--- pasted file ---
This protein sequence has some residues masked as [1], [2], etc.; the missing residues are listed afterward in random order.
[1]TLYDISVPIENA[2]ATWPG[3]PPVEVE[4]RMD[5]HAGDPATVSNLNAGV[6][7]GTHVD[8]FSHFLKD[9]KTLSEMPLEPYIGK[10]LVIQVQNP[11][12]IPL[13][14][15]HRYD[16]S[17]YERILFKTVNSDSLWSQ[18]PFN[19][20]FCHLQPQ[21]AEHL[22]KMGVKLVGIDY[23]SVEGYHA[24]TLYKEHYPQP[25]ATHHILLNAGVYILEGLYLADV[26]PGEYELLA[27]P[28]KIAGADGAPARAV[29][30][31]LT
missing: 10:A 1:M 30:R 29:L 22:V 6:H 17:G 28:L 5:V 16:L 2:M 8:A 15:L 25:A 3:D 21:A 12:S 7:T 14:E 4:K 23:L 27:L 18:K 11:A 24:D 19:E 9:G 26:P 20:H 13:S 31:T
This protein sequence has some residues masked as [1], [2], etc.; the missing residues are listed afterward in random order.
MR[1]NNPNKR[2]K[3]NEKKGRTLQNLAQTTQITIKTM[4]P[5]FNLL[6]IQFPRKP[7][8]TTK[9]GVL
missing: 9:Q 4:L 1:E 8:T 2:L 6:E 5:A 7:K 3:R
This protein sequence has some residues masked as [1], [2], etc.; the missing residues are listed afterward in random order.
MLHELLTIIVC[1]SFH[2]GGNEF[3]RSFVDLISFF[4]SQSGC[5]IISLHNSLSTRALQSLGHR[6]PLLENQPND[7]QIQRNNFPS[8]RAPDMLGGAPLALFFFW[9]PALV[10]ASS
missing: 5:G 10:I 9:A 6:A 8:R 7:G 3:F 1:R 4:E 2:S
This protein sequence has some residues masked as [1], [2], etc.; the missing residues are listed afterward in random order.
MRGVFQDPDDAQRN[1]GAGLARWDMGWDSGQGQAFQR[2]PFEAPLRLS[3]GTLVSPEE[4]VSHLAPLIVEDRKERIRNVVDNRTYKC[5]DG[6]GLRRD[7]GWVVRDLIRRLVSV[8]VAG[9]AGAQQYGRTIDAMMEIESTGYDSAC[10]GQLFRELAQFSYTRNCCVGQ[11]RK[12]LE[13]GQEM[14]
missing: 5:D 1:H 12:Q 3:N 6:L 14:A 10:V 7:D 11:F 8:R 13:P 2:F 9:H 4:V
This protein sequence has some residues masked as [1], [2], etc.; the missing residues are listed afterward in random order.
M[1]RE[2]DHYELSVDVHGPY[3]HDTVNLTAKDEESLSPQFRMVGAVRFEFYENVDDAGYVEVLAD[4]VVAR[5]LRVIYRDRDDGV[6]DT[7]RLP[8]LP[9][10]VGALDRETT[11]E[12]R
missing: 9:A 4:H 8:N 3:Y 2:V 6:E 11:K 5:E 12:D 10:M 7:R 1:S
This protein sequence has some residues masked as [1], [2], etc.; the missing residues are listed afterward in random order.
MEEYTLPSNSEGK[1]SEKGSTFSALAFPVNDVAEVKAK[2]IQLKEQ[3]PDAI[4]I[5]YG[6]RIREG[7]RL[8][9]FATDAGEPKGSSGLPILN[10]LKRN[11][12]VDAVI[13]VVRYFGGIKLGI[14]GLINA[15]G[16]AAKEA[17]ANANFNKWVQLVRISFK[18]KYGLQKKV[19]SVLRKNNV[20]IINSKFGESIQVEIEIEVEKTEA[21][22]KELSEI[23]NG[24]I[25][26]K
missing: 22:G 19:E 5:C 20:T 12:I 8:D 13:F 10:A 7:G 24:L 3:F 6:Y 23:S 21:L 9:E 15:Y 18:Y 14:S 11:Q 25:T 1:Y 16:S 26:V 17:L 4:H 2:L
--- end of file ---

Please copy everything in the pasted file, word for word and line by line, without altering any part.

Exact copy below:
This protein sequence has some residues masked as [1], [2], etc.; the missing residues are listed afterward in random order.
[1]TLYDISVPIENA[2]ATWPG[3]PPVEVE[4]RMD[5]HAGDPATVSNLNAGV[6][7]GTHVD[8]FSHFLKD[9]KTLSEMPLEPYIGK[10]LVIQVQNP[11][12]IPL[13][14][15]HRYD[16]S[17]YERILFKTVNSDSLWSQ[18]PFN[19][20]FCHLQPQ[21]AEHL[22]KMGVKLVGIDY[23]SVEGYHA[24]TLYKEHYPQP[25]ATHHILLNAGVYILEGLYLADV[26]PGEYELLA[27]P[28]KIAGADGAPARAV[29][30][31]LT
missing: 10:A 1:M 30:R 29:L 22:V 6:H 17:G 28:L 5:V 16:L 2:M 8:A 15:L 25:A 3:D 21:A 12:S 7:T 14:E 4:K 23:L 27:L 18:K 11:A 24:D 19:E 9:G 26:P 20:H 13:S 31:T
This protein sequence has some residues masked as [1], [2], etc.; the missing residues are listed afterward in random order.
MR[1]NNPNKR[2]K[3]NEKKGRTLQNLAQTTQITIKTM[4]P[5]FNLL[6]IQFPRKP[7][8]TTK[9]GVL
missing: 9:Q 4:L 1:E 8:T 2:L 6:E 5:A 7:K 3:R
This protein sequence has some residues masked as [1], [2], etc.; the missing residues are listed afterward in random order.
MLHELLTIIVC[1]SFH[2]GGNEF[3]RSFVDLISFF[4]SQSGC[5]IISLHNSLSTRALQSLGHR[6]PLLENQPND[7]QIQRNNFPS[8]RAPDMLGGAPLALFFFW[9]PALV[10]ASS
missing: 5:G 10:I 9:A 6:A 8:R 7:G 3:F 1:R 4:E 2:S
This protein sequence has some residues masked as [1], [2], etc.; the missing residues are listed afterward in random order.
MRGVFQDPDDAQRN[1]GAGLARWDMGWDSGQGQAFQR[2]PFEAPLRLS[3]GTLVSPEE[4]VSHLAPLIVEDRKERIRNVVDNRTYKC[5]DG[6]GLRRD[7]GWVVRDLIRRLVSV[8]VAG[9]AGAQQYGRTIDAMMEIESTGYDSAC[10]GQLFRELAQFSYTRNCCVGQ[11]RK[12]LE[13]GQEM[14]
missing: 5:D 1:H 12:Q 3:N 6:L 14:A 10:V 7:D 11:F 8:R 13:P 2:F 9:H 4:V
This protein sequence has some residues masked as [1], [2], etc.; the missing residues are listed afterward in random order.
M[1]RE[2]DHYELSVDVHGPY[3]HDTVNLTAKDEESLSPQFRMVGAVRFEFYENVDDAGYVEVLAD[4]VVAR[5]LRVIYRDRDDGV[6]DT[7]RLP[8]LP[9][10]VGALDRETT[11]E[12]R
missing: 9:A 4:H 8:N 3:Y 2:V 6:E 11:K 5:E 12:D 10:M 7:R 1:S
This protein sequence has some residues masked as [1], [2], etc.; the missing residues are listed afterward in random order.
MEEYTLPSNSEGK[1]SEKGSTFSALAFPVNDVAEVKAK[2]IQLKEQ[3]PDAI[4]I[5]YG[6]RIREG[7]RL[8][9]FATDAGEPKGSSGLPILN[10]LKRN[11][12]VDAVI[13]VVRYFGGIKLGI[14]GLINA[15]G[16]AAKEA[17]ANANFNKWVQLVRISFK[18]KYGLQKKV[19]SVLRKNNV[20]IINSKFGESIQVEIEIEVEKTEA[21][22]KELSEI[23]NG[24]I[25][26]K
missing: 22:G 19:E 5:C 20:T 12:I 8:D 13:F 10:A 7:G 24:L 3:F 6:Y 23:S 21:L 9:E 15:Y 18:Y 14:S 11:Q 25:T 1:Y 16:S 26:V 17:L 4:H 2:L